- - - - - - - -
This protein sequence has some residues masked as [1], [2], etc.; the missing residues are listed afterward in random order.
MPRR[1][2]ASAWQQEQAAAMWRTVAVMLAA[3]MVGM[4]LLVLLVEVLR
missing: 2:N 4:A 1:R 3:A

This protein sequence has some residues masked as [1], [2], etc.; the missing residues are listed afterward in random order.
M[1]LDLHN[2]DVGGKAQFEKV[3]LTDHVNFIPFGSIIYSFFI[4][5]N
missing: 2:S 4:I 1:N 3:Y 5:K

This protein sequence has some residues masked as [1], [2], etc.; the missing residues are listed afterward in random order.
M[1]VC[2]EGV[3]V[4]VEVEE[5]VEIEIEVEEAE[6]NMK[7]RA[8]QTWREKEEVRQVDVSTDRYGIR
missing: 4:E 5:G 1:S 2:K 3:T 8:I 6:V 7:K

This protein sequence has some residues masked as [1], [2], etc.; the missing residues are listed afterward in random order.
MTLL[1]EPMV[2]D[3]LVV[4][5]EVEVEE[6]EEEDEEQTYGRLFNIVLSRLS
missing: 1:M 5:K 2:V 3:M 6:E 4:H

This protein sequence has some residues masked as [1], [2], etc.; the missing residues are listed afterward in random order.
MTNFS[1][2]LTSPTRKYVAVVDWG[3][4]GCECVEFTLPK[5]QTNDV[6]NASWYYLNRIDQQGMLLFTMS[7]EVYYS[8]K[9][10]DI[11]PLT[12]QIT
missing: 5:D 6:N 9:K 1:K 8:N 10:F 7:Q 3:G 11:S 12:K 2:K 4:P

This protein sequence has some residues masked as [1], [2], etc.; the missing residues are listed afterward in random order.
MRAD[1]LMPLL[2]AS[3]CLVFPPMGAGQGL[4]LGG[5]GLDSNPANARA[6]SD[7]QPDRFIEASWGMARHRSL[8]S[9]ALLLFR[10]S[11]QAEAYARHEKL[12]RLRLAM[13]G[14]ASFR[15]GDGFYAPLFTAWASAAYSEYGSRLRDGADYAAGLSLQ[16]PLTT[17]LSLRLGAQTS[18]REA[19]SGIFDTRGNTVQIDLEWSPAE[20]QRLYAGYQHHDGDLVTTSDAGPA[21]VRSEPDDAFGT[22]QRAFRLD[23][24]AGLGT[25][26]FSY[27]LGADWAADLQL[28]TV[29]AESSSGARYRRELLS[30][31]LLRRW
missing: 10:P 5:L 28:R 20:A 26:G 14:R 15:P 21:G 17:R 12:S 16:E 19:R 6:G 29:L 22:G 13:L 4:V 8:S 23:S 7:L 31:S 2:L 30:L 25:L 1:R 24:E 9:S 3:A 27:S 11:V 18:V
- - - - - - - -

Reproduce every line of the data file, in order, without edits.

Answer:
This protein sequence has some residues masked as [1], [2], etc.; the missing residues are listed afterward in random order.
MPRR[1][2]ASAWQQEQAAAMWRTVAVMLAA[3]MVGM[4]LLVLLVEVLR
missing: 2:N 4:A 1:R 3:A

This protein sequence has some residues masked as [1], [2], etc.; the missing residues are listed afterward in random order.
M[1]LDLHN[2]DVGGKAQFEKV[3]LTDHVNFIPFGSIIYSFFI[4][5]N
missing: 2:S 4:I 1:N 3:Y 5:K

This protein sequence has some residues masked as [1], [2], etc.; the missing residues are listed afterward in random order.
M[1]VC[2]EGV[3]V[4]VEVEE[5]VEIEIEVEEAE[6]NMK[7]RA[8]QTWREKEEVRQVDVSTDRYGIR
missing: 4:E 5:G 1:S 2:K 3:T 8:I 6:V 7:K

This protein sequence has some residues masked as [1], [2], etc.; the missing residues are listed afterward in random order.
MTLL[1]EPMV[2]D[3]LVV[4][5]EVEVEE[6]EEEDEEQTYGRLFNIVLSRLS
missing: 1:M 5:K 2:V 3:M 6:E 4:H

This protein sequence has some residues masked as [1], [2], etc.; the missing residues are listed afterward in random order.
MTNFS[1][2]LTSPTRKYVAVVDWG[3][4]GCECVEFTLPK[5]QTNDV[6]NASWYYLNRIDQQGMLLFTMS[7]EVYYS[8]K[9][10]DI[11]PLT[12]QIT
missing: 5:D 6:N 9:K 1:K 8:N 10:F 7:Q 3:G 11:S 12:K 2:K 4:P

This protein sequence has some residues masked as [1], [2], etc.; the missing residues are listed afterward in random order.
MRAD[1]LMPLL[2]AS[3]CLVFPPMGAGQGL[4]LGG[5]GLDSNPANARA[6]SD[7]QPDRFIEASWGMARHRSL[8]S[9]ALLLFR[10]S[11]QAEAYARHEKL[12]RLRLAM[13]G[14]ASFR[15]GDGFYAPLFTAWASAAYSEYGSRLRDGADYAAGLSLQ[16]PLTT[17]LSLRLGAQTS[18]REA[19]SGIFDTRGNTVQIDLEWSPAE[20]QRLYAGYQHHDGDLVTTSDAGPA[21]VRSEPDDAFGT[22]QRAFRLD[23][24]AGLGT[25][26]FSY[27]LGADWAADLQL[28]TV[29]AESSSGARYRRELLS[30][31]LLRRW
missing: 10:P 5:L 28:R 20:A 26:G 14:R 15:P 21:G 17:R 12:S 16:E 19:R 6:G 29:L 22:G 13:L 4:V 8:S 23:S 7:L 31:S 2:L 30:L 25:L 1:R 24:E 9:S 3:A 27:S 11:V 18:V